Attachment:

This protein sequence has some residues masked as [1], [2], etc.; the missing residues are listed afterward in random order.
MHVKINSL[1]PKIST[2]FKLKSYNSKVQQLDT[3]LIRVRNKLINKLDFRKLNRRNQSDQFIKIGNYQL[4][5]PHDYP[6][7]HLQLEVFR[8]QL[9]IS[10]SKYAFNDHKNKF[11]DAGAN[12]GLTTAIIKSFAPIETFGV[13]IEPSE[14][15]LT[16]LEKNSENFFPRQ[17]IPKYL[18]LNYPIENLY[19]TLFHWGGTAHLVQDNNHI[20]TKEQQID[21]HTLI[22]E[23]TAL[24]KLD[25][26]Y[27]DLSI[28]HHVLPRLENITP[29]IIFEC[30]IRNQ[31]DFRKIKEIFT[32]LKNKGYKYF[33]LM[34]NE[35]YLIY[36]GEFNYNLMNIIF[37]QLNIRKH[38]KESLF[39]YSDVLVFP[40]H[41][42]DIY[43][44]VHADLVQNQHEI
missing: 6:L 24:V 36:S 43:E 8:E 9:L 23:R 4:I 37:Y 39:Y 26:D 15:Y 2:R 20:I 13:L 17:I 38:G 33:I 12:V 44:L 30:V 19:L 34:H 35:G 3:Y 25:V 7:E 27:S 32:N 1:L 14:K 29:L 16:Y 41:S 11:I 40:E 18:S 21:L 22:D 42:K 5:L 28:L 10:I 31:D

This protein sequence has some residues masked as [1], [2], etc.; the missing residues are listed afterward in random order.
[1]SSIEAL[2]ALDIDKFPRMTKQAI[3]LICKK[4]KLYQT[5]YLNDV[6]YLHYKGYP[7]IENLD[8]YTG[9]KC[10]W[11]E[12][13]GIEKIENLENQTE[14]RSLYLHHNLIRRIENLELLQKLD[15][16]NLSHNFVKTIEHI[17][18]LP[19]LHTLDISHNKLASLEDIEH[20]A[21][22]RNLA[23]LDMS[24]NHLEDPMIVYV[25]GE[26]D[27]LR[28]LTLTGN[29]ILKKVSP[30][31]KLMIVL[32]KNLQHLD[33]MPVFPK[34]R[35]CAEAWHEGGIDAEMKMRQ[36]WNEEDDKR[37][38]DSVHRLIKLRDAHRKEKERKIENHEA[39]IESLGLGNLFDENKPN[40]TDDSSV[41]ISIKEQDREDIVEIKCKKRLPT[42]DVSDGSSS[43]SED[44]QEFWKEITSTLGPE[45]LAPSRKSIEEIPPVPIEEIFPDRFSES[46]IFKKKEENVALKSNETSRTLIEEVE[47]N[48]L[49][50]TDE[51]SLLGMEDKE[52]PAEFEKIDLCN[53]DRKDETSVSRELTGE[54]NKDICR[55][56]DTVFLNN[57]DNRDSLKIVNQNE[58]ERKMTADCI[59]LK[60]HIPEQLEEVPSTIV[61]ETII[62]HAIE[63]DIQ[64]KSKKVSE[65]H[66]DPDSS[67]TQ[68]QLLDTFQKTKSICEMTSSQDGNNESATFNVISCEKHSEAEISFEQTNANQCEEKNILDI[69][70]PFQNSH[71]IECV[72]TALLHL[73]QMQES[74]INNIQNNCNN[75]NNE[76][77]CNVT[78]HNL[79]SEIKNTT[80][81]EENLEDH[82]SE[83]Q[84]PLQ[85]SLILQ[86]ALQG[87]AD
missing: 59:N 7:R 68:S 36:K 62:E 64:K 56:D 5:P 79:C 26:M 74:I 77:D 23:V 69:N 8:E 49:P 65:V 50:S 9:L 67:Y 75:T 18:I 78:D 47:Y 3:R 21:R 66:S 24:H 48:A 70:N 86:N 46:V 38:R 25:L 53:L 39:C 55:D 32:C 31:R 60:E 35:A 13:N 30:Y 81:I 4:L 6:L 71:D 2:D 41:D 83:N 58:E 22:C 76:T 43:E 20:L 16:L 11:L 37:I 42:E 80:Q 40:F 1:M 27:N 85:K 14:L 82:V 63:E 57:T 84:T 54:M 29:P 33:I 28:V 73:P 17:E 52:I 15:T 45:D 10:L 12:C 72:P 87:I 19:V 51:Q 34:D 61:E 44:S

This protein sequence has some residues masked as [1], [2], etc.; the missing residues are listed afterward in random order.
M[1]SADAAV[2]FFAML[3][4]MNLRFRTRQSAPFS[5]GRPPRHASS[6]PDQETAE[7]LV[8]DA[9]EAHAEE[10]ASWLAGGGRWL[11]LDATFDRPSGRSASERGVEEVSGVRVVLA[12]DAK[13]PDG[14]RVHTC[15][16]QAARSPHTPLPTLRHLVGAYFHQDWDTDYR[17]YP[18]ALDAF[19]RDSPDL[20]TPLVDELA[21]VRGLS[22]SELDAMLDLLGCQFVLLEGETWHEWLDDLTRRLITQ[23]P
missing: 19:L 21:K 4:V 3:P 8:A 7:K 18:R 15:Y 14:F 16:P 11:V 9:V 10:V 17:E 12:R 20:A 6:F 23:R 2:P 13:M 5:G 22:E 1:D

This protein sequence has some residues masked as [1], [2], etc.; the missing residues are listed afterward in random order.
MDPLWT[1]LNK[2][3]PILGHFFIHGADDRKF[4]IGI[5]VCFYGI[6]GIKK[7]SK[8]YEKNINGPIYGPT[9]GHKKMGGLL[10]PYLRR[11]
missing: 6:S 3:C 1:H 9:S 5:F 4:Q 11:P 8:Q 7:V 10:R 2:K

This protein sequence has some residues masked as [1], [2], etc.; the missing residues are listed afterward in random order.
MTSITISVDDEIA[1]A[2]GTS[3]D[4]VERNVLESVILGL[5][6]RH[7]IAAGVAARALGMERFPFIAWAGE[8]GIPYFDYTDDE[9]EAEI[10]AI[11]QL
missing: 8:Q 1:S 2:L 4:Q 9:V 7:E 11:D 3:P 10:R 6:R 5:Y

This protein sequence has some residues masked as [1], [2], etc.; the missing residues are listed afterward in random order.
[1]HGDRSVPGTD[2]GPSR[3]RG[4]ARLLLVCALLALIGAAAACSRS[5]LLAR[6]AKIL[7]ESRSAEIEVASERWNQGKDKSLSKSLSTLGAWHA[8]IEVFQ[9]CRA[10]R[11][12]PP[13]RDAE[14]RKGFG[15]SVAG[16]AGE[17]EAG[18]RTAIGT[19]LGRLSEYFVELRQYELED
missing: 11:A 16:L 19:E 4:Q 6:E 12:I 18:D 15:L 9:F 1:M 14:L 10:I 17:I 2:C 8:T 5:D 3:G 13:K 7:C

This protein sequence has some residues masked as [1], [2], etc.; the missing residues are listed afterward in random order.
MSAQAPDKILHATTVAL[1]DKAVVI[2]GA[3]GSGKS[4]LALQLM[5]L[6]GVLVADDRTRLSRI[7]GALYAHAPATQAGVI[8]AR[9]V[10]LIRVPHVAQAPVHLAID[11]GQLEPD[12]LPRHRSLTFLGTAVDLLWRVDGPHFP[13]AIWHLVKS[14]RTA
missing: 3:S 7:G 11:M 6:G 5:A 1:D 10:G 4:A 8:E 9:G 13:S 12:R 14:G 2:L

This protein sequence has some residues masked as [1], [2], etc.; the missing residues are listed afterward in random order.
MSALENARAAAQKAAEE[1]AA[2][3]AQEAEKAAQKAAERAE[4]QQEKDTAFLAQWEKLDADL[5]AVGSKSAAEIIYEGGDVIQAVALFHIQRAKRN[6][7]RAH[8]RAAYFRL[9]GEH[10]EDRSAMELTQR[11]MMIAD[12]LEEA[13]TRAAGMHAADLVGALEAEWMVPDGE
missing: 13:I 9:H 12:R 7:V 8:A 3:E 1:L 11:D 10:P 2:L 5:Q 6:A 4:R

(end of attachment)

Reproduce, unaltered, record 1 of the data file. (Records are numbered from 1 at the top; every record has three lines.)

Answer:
This protein sequence has some residues masked as [1], [2], etc.; the missing residues are listed afterward in random order.
MHVKINSL[1]PKIST[2]FKLKSYNSKVQQLDT[3]LIRVRNKLINKLDFRKLNRRNQSDQFIKIGNYQL[4][5]PHDYP[6][7]HLQLEVFR[8]QL[9]IS[10]SKYAFNDHKNKF[11]DAGAN[12]GLTTAIIKSFAPIETFGV[13]IEPSE[14][15]LT[16]LEKNSENFFPRQ[17]IPKYL[18]LNYPIENLY[19]TLFHWGGTAHLVQDNNHI[20]TKEQQID[21]HTLI[22]E[23]TAL[24]KLD[25][26]Y[27]DLSI[28]HHVLPRLENITP[29]IIFEC[30]IRNQ[31]DFRKIKEIFT[32]LKNKGYKYF[33]LM[34]NE[35]YLIY[36]GEFNYNLMNIIF[37]QLNIRKH[38]KESLF[39]YSDVLVFP[40]H[41][42]DIY[43][44]VHADLVQNQHEI
missing: 6:L 24:V 36:S 43:E 8:E 9:L 23:R 4:I 37:Y 39:Y 26:D 15:Y 2:R 20:I 13:L 17:I 38:G 33:I 12:V 44:L 30:V 19:L 34:H 35:G 3:Y 25:V 7:E 27:S 32:N 1:L 14:K 29:L 16:Y 41:S 11:I 40:E 18:S 21:L 22:D 42:K 5:L 28:L 10:I 31:D